Last summer, one of our youngest artists, Teresa Oaxaca took an extended vacation to travel to Europe and visit the classical art cities for both inspiration and to further educate herself. Here’s a little about her trip in her own words:
In July of last year, I went on a four month-long trip to explore European Old World cities and art collections- something I have always been longing to do. The appreciation of art and the making of it are very closely linked for me. This was intended to be a part of my continuing education as a painter. It was also a really fun vacation with no fixed schedule and the goal to experience as much art, music, and culture as possible. I got around by rail and foot, and stayed both with friends, and in rented rooms along the way. Another feature of my trip was the incentive to visit antque stores and outdoor flea markets in search of props to bring back with me to pose and paint in the studio. I made a fantastic discovery in Vienna: two antique German dolls, which became my companions throughout the trip. I carried their delicate porcelain bodies under my arm throughout many a train station.
The motivation to go on this long and entirely self-guided tour came from the longstanding tradition of the “Grand Tour”. The Grand Tour was an extended trip an 18th or 19th Century student would make around Europe to complete their classical education; usually with a large focus on Italian and French art. To this day, many people still make these journeys as backpackers, or in one form, or another. In my case, my fascination was with the kind of art I had become familiar with during my Academy days as a student in Florence, Italy. A lot of my art books served as a guide, but I also kept an open mind, and clung to the reasoning that most every large city would have an art museum or something fascinating and worth the visit.
While making rounds of the galleries, I also looked up as many churches as possible- being drawn to their elaborate architecture, sublime decoration, and concerts. Often, the sound of an organ coming from within was enough to stop me in my tracks.
I began in London, then made my way to Brussels. From there it was Hamburg, Luneburg, Copenhagen, Eksjo, Stockholm, Mora, Gothenburg, Lund, Malmo, Berlin, Prague, Kutna, Hora, Vienna, Budapest, Switzerland, Florence, Venice, Munich, Amsterdam.
I spent a lot of time alone experiencing new places and finding my way around, and getting lost. Along with the many new discoveries I made, it was alway comforting to find a view or spot an artwork that I had seen in a book or dreamed about long ago. There was excitement to being free, but also a responsibility to look after my safety and well-being. I can’t remember ever being so tired on some days. The highlight was perhaps when I reached Mora, Sweden, which was the farthest up north I traveled. The journey began in Stockholm and took me many an hour and several bus/train changes. I had a high fever by the time I got there, and I hadn’t slept the previous night due to the necessity of staying up to make travel plans. After finding my way to the Zorn Museum and having a good look around, I remember diving under the covers in my fresh bed, and having a nice long sleep. Further along in my journey, I think I got wiped out in Munich and did similar.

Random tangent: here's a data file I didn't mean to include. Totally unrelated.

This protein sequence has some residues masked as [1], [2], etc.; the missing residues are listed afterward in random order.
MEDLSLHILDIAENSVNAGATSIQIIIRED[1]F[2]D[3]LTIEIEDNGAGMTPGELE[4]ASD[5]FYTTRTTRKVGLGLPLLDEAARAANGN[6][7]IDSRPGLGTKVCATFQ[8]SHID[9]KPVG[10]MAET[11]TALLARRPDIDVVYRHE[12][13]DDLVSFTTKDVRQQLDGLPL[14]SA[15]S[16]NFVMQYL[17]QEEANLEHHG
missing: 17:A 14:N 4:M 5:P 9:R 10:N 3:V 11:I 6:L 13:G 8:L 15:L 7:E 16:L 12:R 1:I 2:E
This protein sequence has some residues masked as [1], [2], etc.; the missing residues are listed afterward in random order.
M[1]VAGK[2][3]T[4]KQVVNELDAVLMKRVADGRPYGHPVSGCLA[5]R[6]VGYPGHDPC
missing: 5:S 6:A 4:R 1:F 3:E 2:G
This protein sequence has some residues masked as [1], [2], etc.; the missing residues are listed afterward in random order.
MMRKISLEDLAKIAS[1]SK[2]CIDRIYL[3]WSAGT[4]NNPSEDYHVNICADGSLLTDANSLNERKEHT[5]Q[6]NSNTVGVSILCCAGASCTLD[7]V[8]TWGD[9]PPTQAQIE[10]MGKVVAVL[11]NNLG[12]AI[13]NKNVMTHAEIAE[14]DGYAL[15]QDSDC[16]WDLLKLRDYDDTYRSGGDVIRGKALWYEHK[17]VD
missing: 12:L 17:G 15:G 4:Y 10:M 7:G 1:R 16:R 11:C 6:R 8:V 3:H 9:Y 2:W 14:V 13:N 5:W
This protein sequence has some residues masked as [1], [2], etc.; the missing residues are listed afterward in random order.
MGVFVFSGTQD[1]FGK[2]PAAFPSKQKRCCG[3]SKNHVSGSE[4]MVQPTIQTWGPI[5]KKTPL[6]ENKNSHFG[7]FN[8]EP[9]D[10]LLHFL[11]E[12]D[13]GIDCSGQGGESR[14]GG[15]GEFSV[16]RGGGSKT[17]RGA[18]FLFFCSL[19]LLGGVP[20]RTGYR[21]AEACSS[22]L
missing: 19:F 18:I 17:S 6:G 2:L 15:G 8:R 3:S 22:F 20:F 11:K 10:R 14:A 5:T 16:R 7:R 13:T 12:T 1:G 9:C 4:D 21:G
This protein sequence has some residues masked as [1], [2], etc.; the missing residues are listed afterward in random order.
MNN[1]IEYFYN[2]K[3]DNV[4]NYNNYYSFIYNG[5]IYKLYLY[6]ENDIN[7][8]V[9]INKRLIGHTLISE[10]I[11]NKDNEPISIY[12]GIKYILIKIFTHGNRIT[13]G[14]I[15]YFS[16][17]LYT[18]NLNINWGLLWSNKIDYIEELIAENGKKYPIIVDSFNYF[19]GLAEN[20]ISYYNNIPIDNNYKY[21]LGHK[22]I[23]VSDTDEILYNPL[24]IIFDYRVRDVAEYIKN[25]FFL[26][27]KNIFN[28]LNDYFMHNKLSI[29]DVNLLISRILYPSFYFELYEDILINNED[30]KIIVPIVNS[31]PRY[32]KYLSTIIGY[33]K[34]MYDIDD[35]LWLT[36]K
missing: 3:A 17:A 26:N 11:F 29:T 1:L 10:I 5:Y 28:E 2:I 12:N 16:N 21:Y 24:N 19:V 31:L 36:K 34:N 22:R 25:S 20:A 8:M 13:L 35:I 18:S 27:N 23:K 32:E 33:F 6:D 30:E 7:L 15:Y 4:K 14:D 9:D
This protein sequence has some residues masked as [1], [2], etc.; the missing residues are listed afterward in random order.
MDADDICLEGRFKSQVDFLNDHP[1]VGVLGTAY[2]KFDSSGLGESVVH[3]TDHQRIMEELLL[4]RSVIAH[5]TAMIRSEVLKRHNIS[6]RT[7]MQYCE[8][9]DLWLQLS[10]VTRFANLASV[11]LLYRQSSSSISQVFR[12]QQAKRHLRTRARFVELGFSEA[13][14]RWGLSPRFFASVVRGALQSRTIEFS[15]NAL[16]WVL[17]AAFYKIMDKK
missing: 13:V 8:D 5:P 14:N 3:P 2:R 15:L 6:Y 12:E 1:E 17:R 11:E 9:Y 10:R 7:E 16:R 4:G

Upon returning home I began a new series of paintings. I think the break from painting did me a lot of good. I feel as though I’ve broken through a few walls both mentally and technically. By allowing my brain to restart, so to speak, I was able to do something that I normally find very difficult to do– that is to paint in a different way. By the time I got to pick my brushes up again, I was ready to load the palette with more paint and experiment with a great variety of edges and paint textures. I think this lent more breadth to my work while still being able to rely on all the old tools and approaches I have acquired over the years. Since my return, I have spent much time in the studio and have become immersed in the work that has been forming in my head during the months of my trip. The past year has been like this for me, with alternating periods of working extremely hard, and then taking a break to travel and live in other ways. I’ve come to embrace this routine. For me, painting is a very solitary and focused experience. I don’t mean that I am completely alone, but my company consists entirely of models and people who collaborate with me on my projects in one way or another, my family included. I find traveling, taking work to shows, and meeting people to be a very different mind track.
We are excited to include Teresa in a group show later this spring– stay tuned!!! And please let us know if you are interested in seeing Teresa’s new, inspired work from her travels as it arrives throughout the year.